It's very sad to see a promising young coach, Chivas USA's Robin Fraser, falling into the same pattern of desperate systemic flux, that we saw under guys like Spencer and Winter, before they were inevitably fired.
After a long, and fairly unsuccessful stretch of hyper-defensive football, Chivas has suddenly gone on the attack for the last three games. They've put up some impressive possession and passing numbers, but the state that ultimately matters, the final score, has been worse than ever:
-Passing Accuracy: 89%
-Result: loss, 0-4
vs. Salt Lake
-Passing Accuracy: 87%
-Result: Loss, 0-4
-Passing Accuracy: 86%
-Result: Loss, 0-1
What I see in coaches who revert to desperate systemic experimenting, is an inability to get to the bottom of issues. They haven't been able dig deeper and truly identify where the teams problems originate.
Hopefully this is just a temporary setback for Fraser as he tries to instill a new way of playing that will take time to improve. But the fact that he was so unsuccessful with the defensive approach is not a good sign for how well he'll do at getting the new system to work, if he actually even has the guts to try to stick with it.
Great coaches are the ones that know how to dig deep and find those answers. In soccer we've seen this from guys like Jason Kreis and Peter Vermes. In American football, I think of Tony Dungy and Jim Harbaugh, guys who turned their teams completely around without overhauling the roster.
My fear for Fraser, is that he doesn't have that skill. After two seasons, an 11 game winless streak, 7 losses in a row, and only three games left in the season, Fraser's time has about run out. I predict he'll be gone at the end of the season.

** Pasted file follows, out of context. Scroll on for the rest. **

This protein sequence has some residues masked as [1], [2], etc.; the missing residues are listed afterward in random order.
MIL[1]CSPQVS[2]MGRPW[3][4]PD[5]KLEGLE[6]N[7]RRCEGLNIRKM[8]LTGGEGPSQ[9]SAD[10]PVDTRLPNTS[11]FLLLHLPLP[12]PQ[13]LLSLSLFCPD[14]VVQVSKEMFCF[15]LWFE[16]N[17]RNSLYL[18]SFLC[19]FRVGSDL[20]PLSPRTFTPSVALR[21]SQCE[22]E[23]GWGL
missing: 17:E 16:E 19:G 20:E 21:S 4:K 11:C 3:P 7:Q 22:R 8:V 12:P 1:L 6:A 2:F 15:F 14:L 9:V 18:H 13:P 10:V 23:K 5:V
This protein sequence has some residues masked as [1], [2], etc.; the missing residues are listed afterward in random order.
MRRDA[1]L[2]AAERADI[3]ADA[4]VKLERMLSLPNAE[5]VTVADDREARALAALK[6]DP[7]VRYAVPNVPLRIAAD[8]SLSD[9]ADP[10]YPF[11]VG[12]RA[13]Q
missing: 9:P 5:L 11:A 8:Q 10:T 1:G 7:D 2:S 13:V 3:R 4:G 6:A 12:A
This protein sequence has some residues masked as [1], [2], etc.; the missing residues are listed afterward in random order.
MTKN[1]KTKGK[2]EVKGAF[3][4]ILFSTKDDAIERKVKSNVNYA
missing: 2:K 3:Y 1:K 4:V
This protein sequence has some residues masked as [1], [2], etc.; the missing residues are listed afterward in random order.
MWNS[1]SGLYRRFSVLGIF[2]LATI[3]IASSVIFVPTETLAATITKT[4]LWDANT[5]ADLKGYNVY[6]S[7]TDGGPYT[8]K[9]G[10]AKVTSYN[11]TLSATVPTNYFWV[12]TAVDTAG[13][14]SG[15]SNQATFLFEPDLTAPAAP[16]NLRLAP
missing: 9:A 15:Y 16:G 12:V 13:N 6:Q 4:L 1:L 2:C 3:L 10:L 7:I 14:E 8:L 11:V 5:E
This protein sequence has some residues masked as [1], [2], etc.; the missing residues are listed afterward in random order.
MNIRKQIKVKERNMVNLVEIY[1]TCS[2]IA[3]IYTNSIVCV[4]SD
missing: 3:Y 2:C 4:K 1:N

Ultimately, there are coaches who make direct football work, and coaches who make attractive football work. But what they all have in common, is the ability to go deeper than just what's happening on the field and help the players and the team identify the deeper physical and psychological aspects that are affecting their performances.
The coaching X factor is that ability to dig down and actually find the deepest roots of the problems.
Does Caleb Porter have this ability? I hope so. He's said to be big on deep statistical analysis and it appears he's translated that to effective play at Akron, but is he good enough to translate that to the professional level? Time will tell.
For now, we're fortunate that GW and McAuley have actually done a decent job getting to the bottom of issues and getting this team on some kind of an upward progression. And it's a bonus that they've done it playing a more attractive style. Compared to Chivas, our possession game has been able to create chances. Chivas has very few real scoring chances to show for all that passing and possession. With midfielders like Joseph and LaBrocca, and forwards like Agudelo and Angel, that should not be as big a problem as it is, and it may be too late for Fraser to figure that out and fix it.